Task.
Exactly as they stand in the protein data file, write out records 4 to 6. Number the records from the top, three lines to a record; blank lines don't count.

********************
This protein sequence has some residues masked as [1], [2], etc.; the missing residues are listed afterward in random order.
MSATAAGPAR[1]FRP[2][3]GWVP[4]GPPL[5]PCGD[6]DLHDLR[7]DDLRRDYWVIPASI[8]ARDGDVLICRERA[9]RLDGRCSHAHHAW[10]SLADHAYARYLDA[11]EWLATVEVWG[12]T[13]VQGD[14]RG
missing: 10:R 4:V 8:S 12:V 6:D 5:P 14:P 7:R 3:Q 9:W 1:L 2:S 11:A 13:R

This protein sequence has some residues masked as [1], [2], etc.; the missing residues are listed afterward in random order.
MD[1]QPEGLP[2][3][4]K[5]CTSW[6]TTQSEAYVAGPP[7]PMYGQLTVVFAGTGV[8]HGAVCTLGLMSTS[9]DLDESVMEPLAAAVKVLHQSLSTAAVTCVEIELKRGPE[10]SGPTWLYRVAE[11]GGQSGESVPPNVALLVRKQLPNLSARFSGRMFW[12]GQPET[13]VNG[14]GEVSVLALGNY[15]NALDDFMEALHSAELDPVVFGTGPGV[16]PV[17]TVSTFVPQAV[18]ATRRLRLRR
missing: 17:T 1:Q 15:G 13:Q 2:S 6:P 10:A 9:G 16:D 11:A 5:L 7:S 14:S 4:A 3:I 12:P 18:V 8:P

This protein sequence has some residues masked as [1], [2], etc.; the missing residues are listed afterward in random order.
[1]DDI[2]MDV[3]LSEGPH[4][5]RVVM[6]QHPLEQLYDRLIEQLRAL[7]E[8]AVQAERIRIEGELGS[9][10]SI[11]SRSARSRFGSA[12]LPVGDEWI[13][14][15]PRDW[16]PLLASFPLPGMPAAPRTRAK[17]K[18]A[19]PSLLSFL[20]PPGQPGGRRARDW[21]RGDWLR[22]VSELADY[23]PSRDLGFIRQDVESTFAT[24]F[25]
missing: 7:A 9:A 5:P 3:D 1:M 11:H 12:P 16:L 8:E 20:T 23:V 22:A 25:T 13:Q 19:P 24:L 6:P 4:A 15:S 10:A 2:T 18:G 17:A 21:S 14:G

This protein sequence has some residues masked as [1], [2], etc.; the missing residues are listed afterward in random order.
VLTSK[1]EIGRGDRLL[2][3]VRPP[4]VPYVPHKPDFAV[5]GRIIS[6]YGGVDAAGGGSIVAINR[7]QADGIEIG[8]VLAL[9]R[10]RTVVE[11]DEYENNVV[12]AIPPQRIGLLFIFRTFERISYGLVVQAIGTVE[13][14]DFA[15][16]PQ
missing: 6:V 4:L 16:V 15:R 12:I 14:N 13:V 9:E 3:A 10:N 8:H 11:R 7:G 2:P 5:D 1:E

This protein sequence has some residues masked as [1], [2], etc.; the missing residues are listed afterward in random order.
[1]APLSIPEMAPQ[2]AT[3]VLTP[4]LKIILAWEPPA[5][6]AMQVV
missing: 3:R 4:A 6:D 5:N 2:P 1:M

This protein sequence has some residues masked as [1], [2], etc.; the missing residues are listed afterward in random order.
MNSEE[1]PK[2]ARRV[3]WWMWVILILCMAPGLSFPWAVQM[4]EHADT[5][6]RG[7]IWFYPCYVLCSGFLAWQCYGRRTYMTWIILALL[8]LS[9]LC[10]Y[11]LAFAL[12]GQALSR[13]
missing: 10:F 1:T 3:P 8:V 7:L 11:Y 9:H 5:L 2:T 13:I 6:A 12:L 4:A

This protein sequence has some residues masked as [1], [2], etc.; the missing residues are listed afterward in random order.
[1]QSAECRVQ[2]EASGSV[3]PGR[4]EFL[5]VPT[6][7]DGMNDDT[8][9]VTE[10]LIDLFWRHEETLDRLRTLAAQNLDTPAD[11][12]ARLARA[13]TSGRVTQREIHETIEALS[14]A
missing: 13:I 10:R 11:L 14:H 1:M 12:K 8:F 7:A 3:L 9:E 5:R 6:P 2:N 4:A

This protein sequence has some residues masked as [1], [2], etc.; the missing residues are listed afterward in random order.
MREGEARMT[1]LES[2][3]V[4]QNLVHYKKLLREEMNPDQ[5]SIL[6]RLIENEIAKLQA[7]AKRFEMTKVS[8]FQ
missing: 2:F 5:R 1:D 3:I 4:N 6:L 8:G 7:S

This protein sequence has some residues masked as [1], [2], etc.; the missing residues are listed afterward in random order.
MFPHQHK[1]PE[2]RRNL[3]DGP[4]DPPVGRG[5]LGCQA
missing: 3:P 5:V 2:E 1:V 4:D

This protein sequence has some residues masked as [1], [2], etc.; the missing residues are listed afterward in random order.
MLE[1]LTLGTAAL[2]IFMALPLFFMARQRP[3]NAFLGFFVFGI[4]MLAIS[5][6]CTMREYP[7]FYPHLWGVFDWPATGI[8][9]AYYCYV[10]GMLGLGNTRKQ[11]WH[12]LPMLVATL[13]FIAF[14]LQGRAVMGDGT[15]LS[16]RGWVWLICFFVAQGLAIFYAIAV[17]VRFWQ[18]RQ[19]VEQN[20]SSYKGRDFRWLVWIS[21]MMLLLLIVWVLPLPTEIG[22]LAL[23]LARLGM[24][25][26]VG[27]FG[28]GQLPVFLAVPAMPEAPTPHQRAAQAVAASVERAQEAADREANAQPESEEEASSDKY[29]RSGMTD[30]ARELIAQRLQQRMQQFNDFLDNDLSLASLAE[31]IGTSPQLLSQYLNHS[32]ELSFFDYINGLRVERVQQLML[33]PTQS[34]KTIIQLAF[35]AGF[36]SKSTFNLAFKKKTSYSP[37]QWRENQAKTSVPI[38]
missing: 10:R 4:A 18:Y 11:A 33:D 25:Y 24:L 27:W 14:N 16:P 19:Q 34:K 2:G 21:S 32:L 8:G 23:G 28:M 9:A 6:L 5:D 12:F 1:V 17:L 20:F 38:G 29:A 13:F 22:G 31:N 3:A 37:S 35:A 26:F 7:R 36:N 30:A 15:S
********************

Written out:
This protein sequence has some residues masked as [1], [2], etc.; the missing residues are listed afterward in random order.
VLTSK[1]EIGRGDRLL[2][3]VRPP[4]VPYVPHKPDFAV[5]GRIIS[6]YGGVDAAGGGSIVAINR[7]QADGIEIG[8]VLAL[9]R[10]RTVVE[11]DEYENNVV[12]AIPPQRIGLLFIFRTFERISYGLVVQAIGTVE[13][14]DFA[15][16]PQ
missing: 6:V 4:L 16:V 15:R 12:I 14:N 13:V 9:E 3:A 10:N 8:H 11:R 7:G 2:P 5:D 1:E

This protein sequence has some residues masked as [1], [2], etc.; the missing residues are listed afterward in random order.
[1]APLSIPEMAPQ[2]AT[3]VLTP[4]LKIILAWEPPA[5][6]AMQVV
missing: 3:R 4:A 6:D 5:N 2:P 1:M

This protein sequence has some residues masked as [1], [2], etc.; the missing residues are listed afterward in random order.
MNSEE[1]PK[2]ARRV[3]WWMWVILILCMAPGLSFPWAVQM[4]EHADT[5][6]RG[7]IWFYPCYVLCSGFLAWQCYGRRTYMTWIILALL[8]LS[9]LC[10]Y[11]LAFAL[12]GQALSR[13]
missing: 10:F 1:T 3:P 8:V 7:L 11:Y 9:H 5:L 2:T 13:I 6:A 12:L 4:A